Clinical Progression in Four Cases of Primary Progressive Apraxia of Speech Purpose This case series details the clinical progression of patients with primary progressive apraxia of speech (PPAOS) to illustrate, using several methods and supplemental material examples, the changes that occur in speech and language functioning in this patient population. Method Four patients who presented with PPAOS were followed ... Clinical Focus
Clinical Focus  |   November 21, 2018
Clinical Progression in Four Cases of Primary Progressive Apraxia of Speech
 
Author Affiliations & Notes
  • Rene L. Utianski
    Department of Neurology, Mayo Clinic, Rochester, MN
  • Joseph R. Duffy
    Department of Neurology, Mayo Clinic, Rochester, MN
  • Heather M. Clark
    Department of Neurology, Mayo Clinic, Rochester, MN
  • Edythe A. Strand
    Department of Neurology, Mayo Clinic, Rochester, MN
  • Sarah M. Boland
    Department of Neurology, Mayo Clinic, Rochester, MN
  • Mary M. Machulda
    Department of Psychiatry & Psychology Services, Mayo Clinic, Rochester, MN
  • Jennifer L. Whitwell
    Department of Radiology, Mayo Clinic, Rochester, MN
  • Keith A. Josephs
    Department of Neurology, Mayo Clinic, Rochester, MN
  • Disclosure: The authors have declared that no competing interests existed at the time of publication.
    Disclosure: The authors have declared that no competing interests existed at the time of publication. ×
  • Correspondence to Rene L. Utianski: utianski.rene@mayo.edu
  • Editor-in-Chief: Julie Barkmeier-Kraemer
    Editor-in-Chief: Julie Barkmeier-Kraemer×
  • Editor: Nancy Solomon
    Editor: Nancy Solomon×
Article Information
Speech, Voice & Prosodic Disorders / Apraxia of Speech & Childhood Apraxia of Speech / Dysarthria / Swallowing, Dysphagia & Feeding Disorders / Special Populations / Older Adults & Aging / Language Disorders / Aphasia / Attention, Memory & Executive Functions / Speech, Voice & Prosody / Clinical Focus
Clinical Focus   |   November 21, 2018
Clinical Progression in Four Cases of Primary Progressive Apraxia of Speech
American Journal of Speech-Language Pathology, November 2018, Vol. 27, 1303-1318. doi:10.1044/2018_AJSLP-17-0227
History: Received December 27, 2017 , Revised March 1, 2018 , Accepted May 14, 2018
 
American Journal of Speech-Language Pathology, November 2018, Vol. 27, 1303-1318. doi:10.1044/2018_AJSLP-17-0227
History: Received December 27, 2017; Revised March 1, 2018; Accepted May 14, 2018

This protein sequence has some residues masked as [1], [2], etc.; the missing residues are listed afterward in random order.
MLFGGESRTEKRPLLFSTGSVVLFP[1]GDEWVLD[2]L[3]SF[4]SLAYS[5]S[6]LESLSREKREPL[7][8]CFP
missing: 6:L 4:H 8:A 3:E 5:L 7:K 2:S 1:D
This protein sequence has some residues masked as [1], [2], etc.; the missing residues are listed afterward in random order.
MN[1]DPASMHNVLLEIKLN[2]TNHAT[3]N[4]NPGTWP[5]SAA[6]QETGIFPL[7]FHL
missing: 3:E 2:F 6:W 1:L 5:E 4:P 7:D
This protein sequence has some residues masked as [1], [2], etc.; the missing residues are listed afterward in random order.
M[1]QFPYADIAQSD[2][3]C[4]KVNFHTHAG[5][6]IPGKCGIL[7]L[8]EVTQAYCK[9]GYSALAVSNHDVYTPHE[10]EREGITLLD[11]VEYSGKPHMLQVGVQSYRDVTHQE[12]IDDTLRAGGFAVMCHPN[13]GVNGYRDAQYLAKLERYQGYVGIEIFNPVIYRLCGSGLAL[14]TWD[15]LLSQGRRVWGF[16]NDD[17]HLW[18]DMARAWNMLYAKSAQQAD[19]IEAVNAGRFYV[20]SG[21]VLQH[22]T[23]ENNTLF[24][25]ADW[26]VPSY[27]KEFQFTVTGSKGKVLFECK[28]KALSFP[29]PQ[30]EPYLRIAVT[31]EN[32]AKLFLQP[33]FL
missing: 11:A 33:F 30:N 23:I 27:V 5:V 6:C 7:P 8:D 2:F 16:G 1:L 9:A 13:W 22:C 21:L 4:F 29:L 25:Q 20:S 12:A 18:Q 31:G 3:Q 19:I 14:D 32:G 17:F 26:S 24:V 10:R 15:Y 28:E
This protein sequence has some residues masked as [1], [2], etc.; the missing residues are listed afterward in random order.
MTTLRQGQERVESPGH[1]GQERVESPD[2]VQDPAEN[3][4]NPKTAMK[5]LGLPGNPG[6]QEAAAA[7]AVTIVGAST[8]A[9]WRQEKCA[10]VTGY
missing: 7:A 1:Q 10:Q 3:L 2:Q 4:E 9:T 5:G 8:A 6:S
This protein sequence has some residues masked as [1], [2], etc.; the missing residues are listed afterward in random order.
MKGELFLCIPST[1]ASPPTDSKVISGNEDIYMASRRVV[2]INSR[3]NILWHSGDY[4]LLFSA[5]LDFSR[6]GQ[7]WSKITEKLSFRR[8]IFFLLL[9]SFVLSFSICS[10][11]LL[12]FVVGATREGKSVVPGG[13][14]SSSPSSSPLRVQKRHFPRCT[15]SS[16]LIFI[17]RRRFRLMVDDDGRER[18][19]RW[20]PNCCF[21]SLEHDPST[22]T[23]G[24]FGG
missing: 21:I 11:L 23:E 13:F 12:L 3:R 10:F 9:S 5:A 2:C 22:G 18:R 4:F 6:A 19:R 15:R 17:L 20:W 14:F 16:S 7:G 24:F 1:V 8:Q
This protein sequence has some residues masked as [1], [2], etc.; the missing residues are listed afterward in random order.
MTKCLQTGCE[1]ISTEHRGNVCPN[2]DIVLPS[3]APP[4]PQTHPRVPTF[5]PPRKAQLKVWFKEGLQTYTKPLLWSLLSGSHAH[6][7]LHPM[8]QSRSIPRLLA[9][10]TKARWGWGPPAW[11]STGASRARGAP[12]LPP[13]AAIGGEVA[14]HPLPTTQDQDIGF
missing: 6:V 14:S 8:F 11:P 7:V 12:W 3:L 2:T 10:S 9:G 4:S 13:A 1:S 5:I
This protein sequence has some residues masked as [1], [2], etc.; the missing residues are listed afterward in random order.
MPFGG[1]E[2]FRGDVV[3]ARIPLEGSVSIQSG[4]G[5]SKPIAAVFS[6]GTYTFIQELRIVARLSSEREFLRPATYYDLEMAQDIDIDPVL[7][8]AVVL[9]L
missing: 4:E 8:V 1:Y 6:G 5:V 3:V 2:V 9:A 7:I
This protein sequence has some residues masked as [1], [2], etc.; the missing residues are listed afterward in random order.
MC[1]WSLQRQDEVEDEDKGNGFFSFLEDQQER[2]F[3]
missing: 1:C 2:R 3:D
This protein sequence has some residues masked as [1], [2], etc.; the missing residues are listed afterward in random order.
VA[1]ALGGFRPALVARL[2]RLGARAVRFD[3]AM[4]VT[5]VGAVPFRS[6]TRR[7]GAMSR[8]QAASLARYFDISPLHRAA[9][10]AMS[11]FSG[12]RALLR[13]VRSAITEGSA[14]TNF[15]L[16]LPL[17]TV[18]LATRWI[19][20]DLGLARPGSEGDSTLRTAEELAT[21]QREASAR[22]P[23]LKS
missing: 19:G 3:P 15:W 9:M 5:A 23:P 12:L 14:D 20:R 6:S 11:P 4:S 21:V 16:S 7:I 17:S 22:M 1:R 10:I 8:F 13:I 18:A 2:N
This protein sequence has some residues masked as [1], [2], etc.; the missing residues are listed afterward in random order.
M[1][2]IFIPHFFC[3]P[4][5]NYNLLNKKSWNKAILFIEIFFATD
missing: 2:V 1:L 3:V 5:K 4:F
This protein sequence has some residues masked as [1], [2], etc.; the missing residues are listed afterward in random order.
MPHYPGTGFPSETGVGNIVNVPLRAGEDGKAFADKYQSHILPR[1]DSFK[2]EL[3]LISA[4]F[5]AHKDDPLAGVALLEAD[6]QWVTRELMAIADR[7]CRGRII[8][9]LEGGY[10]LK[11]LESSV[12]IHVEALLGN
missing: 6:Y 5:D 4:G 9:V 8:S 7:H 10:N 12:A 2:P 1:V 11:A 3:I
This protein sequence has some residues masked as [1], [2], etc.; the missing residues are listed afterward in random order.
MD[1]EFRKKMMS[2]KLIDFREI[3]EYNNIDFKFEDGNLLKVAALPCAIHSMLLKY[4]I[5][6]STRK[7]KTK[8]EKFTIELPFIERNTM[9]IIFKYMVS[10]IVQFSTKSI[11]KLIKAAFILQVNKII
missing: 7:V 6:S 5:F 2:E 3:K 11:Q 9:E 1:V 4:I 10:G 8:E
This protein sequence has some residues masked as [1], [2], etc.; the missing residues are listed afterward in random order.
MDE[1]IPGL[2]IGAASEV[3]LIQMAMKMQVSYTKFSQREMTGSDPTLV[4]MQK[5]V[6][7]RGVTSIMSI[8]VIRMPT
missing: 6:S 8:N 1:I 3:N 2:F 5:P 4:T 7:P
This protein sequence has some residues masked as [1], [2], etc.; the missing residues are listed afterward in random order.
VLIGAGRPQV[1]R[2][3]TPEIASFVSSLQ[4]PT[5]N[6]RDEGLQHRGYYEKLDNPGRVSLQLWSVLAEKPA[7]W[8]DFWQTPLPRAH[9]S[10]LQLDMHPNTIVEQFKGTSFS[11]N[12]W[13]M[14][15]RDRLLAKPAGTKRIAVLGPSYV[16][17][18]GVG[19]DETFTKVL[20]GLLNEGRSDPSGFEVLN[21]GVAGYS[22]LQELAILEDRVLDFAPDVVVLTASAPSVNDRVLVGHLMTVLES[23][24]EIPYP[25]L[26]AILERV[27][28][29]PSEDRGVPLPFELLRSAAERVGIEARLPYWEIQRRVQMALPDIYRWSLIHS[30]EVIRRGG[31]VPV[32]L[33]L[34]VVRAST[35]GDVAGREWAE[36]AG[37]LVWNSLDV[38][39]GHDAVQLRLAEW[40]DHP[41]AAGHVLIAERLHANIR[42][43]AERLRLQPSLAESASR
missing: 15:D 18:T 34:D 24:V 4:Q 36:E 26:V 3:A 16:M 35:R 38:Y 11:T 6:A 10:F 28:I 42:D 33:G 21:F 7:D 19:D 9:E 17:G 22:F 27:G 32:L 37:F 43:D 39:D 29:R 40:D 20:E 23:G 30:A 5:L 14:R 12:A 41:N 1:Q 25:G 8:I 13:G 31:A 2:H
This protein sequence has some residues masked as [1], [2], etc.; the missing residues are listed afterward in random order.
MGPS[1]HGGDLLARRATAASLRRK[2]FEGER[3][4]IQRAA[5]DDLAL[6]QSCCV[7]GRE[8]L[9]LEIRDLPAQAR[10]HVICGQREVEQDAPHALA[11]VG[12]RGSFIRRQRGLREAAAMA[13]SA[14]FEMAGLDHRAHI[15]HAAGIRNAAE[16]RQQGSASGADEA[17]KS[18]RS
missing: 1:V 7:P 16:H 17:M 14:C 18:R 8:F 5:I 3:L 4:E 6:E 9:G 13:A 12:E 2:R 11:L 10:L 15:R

Purpose This case series details the clinical progression of patients with primary progressive apraxia of speech (PPAOS) to illustrate, using several methods and supplemental material examples, the changes that occur in speech and language functioning in this patient population.

Method Four patients who presented with PPAOS were followed between 5 and 6 years. Two patients had predominant articulatory abnormalities (termed phonetic PPAOS), 1 had predominant prosodic abnormalities (prosodic PPAOS), and 1 had relatively equal articulatory and prosodic abnormalities (mixed PPAOS). Detailed speech (including acoustics), language, neurologic, and neuropsychological data were collected.

Results At initial exam, the patients ranged from 60 to 77 years old, with presenting disease duration of 1.5–10 years. Although all patients presented with an isolated apraxia of speech, all developed varying degrees of aphasia and dysarthria. Patients with phonetic PPAOS developed relatively more severe aphasia than the other 2 patients. All patients eventually had severe functional communication limitations and required alternative or augmentative means of communication, although at varying times postonset of their initial speech problem. Two patients developed dysphagia, 3 showed mild–moderate Parkinsonism, and 2 developed depression. For all patients, simple temporal acoustic measurements documented slowed speech rate over time.

Conclusions This case series demonstrates that patients who initially present with PPAOS may develop aphasia and dysarthria, cognitive and behavioral changes, and other neurologic signs. Whether these changes can be predicted by the perceptual characteristics of the apraxia of speech is yet to be determined. The detailed longitudinal profiles provide valuable clinical insight into the progression of disease in people with PPAOS.

Supplemental Material https://doi.org/10.23641/asha.7051616

Acknowledgments
This work was supported by National Institute on Deafness and Communication Disorders Grants R01-DC010367 and R01-DC014942, awarded to Keith A. Josephs, and Grant R01-DC012519, awarded to Jennifer L. Whitwell.
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